Defense IT leaders outline challenges
- By Dan Caterinicchia, Dan Caterinicchia
- May 08, 2003
Information technology is the only military weapons system that operates at the speed of light, and while that rapid flow of information has helped reduce the "fog of war," much work still remains to be done, according to a panel of Defense Department IT leaders.
"It's not PowerPoint anymore, not [just] in books anymore," said Lt. Gen. Joseph Kellogg, the Joint Chiefs of Staff's director of command, control, communications and computers. "IT has helped reduce the fog and friction of war. Speed and agility wins and that's what you get with IT."
Kellogg said Operation Iraqi Freedom has shown what various IT systems are capable of, including friendly force tracking at the company level within 10 meters definition, the elimination of bandwidth constraints at the strategic and operational levels, and improved communications via e-mail, chat and satellite phones.
But he cautioned that true network-centric operations, in which data is posted on networks and made available departmentwide, has yet to be achieved.
As an example, Navy officials used more than 500 chat rooms on DOD's Secret Internet Protocol Router Network during the war, and the service would like to bridge many of those to enhance the command and control (C2) applications of that collaboration, said Capt. Robert Whitkop, director of network architecture and engineering at Naval Network Warfare Command.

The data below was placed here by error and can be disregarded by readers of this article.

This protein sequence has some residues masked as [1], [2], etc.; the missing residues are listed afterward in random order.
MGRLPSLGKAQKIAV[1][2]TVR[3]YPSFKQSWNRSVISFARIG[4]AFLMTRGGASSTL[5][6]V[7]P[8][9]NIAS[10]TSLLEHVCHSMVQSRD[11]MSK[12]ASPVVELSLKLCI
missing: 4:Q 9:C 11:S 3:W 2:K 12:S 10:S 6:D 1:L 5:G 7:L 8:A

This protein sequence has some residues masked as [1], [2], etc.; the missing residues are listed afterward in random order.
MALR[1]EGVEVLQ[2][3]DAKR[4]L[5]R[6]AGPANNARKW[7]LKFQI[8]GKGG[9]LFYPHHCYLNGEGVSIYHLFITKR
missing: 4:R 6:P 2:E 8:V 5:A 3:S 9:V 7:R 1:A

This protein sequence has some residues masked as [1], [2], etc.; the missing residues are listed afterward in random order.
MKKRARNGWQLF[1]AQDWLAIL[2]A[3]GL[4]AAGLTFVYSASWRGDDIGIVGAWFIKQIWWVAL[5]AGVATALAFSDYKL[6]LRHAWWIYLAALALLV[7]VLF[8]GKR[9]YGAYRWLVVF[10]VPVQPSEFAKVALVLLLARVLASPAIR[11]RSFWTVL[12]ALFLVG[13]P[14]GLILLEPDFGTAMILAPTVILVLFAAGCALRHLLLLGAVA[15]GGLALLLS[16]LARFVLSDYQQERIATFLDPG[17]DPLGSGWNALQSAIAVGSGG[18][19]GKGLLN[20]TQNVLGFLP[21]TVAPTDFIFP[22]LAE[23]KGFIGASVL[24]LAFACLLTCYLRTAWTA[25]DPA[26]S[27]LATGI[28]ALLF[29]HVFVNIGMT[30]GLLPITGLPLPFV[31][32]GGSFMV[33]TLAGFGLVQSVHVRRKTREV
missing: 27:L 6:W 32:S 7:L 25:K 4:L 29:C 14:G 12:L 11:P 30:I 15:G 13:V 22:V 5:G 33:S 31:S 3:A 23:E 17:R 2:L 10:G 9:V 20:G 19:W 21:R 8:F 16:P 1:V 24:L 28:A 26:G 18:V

Lt. Gen. Peter Cuviello, the Army's chief information officer, said that although it is a great step forward to have the warfighters using IT tools instead of "having the C4I guys doing it for them," troops in the field need better systems.
Topping the Army's IT "needs" list are systems capable of on-the-move communications, supported by high-bandwidth satellites and spectrum-efficient wireless systems, Cuviello said during a May 7 panel discussion at the AFCEA International conference in Washington, D.C. He added that the Warfighter Information Network-Tactical (WIN-T) and the Joint Tactical Radio System (JTRS) will help solve some problems, but those systems need simple things, such as better batteries and fewer antennas, to be successful.
WIN-T eventually will provide soldiers on the battlefield with modern, high-speed communications, and real-time voice, video and data services. JTRS uses software-centric radios that can be programmed to patch users into various radio frequencies.
"Mobility is what it's all about," he said. "We need multiband, multifunctional equipment."
Other challenges include multilevel security, horizontal fusion of information and ensuring architectures are in place so all users can access and publish to the enterprise network, Cuviello said.
Rob Thomas, assistant deputy chief of staff for warfighting integration at the Air Force, added a few more information integration and interoperability challenges to the list, including:
* Advanced C2 capabilities.
* Enhanced intelligence, surveillance and reconnaissance capabilities worldwide, including in the United States.
* Operational and emergency preparedness, including joint agreements, testing and training.
* DOD infrastructure protection.
All of the panelists asked for industry's help in overcoming the IT challenges.